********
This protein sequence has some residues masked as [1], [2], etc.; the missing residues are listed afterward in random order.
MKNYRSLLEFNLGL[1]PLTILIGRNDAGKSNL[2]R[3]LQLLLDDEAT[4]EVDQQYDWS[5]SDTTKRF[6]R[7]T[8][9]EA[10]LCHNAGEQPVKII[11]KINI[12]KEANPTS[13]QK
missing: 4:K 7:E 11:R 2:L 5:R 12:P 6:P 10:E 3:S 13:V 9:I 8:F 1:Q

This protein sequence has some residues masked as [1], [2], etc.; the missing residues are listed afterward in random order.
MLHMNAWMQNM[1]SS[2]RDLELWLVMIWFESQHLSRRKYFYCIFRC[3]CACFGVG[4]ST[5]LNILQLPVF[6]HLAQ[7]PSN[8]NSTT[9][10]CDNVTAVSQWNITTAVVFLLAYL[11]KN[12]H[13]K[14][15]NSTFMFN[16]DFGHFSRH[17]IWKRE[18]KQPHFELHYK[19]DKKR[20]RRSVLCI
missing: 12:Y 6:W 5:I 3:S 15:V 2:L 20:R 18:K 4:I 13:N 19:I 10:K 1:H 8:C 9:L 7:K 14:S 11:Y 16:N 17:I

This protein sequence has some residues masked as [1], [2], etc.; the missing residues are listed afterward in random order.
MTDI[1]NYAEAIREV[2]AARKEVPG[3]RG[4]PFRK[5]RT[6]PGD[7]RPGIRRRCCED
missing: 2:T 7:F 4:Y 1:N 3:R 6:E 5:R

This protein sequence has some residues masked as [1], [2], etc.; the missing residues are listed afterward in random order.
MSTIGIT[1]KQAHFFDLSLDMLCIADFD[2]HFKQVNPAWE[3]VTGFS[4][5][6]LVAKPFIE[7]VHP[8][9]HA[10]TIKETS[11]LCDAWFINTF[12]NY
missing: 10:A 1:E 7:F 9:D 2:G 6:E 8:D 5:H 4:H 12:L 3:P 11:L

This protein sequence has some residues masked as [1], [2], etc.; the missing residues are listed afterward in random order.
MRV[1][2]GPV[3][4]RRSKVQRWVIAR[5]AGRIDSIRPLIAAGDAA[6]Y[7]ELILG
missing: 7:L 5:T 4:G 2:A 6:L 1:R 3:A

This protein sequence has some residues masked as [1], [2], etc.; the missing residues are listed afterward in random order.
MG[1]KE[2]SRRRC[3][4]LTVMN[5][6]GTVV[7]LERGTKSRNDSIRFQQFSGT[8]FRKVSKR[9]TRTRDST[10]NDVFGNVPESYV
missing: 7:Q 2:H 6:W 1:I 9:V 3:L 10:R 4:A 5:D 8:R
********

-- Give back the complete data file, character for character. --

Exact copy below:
This protein sequence has some residues masked as [1], [2], etc.; the missing residues are listed afterward in random order.
MKNYRSLLEFNLGL[1]PLTILIGRNDAGKSNL[2]R[3]LQLLLDDEAT[4]EVDQQYDWS[5]SDTTKRF[6]R[7]T[8][9]EA[10]LCHNAGEQPVKII[11]KINI[12]KEANPTS[13]QK
missing: 4:K 7:E 11:R 2:L 5:R 12:P 6:P 10:E 3:S 13:V 9:I 8:F 1:Q

This protein sequence has some residues masked as [1], [2], etc.; the missing residues are listed afterward in random order.
MLHMNAWMQNM[1]SS[2]RDLELWLVMIWFESQHLSRRKYFYCIFRC[3]CACFGVG[4]ST[5]LNILQLPVF[6]HLAQ[7]PSN[8]NSTT[9][10]CDNVTAVSQWNITTAVVFLLAYL[11]KN[12]H[13]K[14][15]NSTFMFN[16]DFGHFSRH[17]IWKRE[18]KQPHFELHYK[19]DKKR[20]RRSVLCI
missing: 12:Y 6:W 5:I 3:S 15:V 2:L 20:R 18:K 4:I 13:N 19:I 10:K 1:H 8:C 9:L 7:K 14:S 11:Y 16:N 17:I

This protein sequence has some residues masked as [1], [2], etc.; the missing residues are listed afterward in random order.
MTDI[1]NYAEAIREV[2]AARKEVPG[3]RG[4]PFRK[5]RT[6]PGD[7]RPGIRRRCCED
missing: 2:T 7:F 4:Y 1:N 3:R 6:E 5:R

This protein sequence has some residues masked as [1], [2], etc.; the missing residues are listed afterward in random order.
MSTIGIT[1]KQAHFFDLSLDMLCIADFD[2]HFKQVNPAWE[3]VTGFS[4][5][6]LVAKPFIE[7]VHP[8][9]HA[10]TIKETS[11]LCDAWFINTF[12]NY
missing: 10:A 1:E 7:F 9:D 2:G 6:E 8:D 5:H 4:H 12:L 3:P 11:L

This protein sequence has some residues masked as [1], [2], etc.; the missing residues are listed afterward in random order.
MRV[1][2]GPV[3][4]RRSKVQRWVIAR[5]AGRIDSIRPLIAAGDAA[6]Y[7]ELILG
missing: 7:L 5:T 4:G 2:A 6:L 1:R 3:A

This protein sequence has some residues masked as [1], [2], etc.; the missing residues are listed afterward in random order.
MG[1]KE[2]SRRRC[3][4]LTVMN[5][6]GTVV[7]LERGTKSRNDSIRFQQFSGT[8]FRKVSKR[9]TRTRDST[10]NDVFGNVPESYV
missing: 7:Q 2:H 6:W 1:I 9:V 3:L 10:R 4:A 5:D 8:R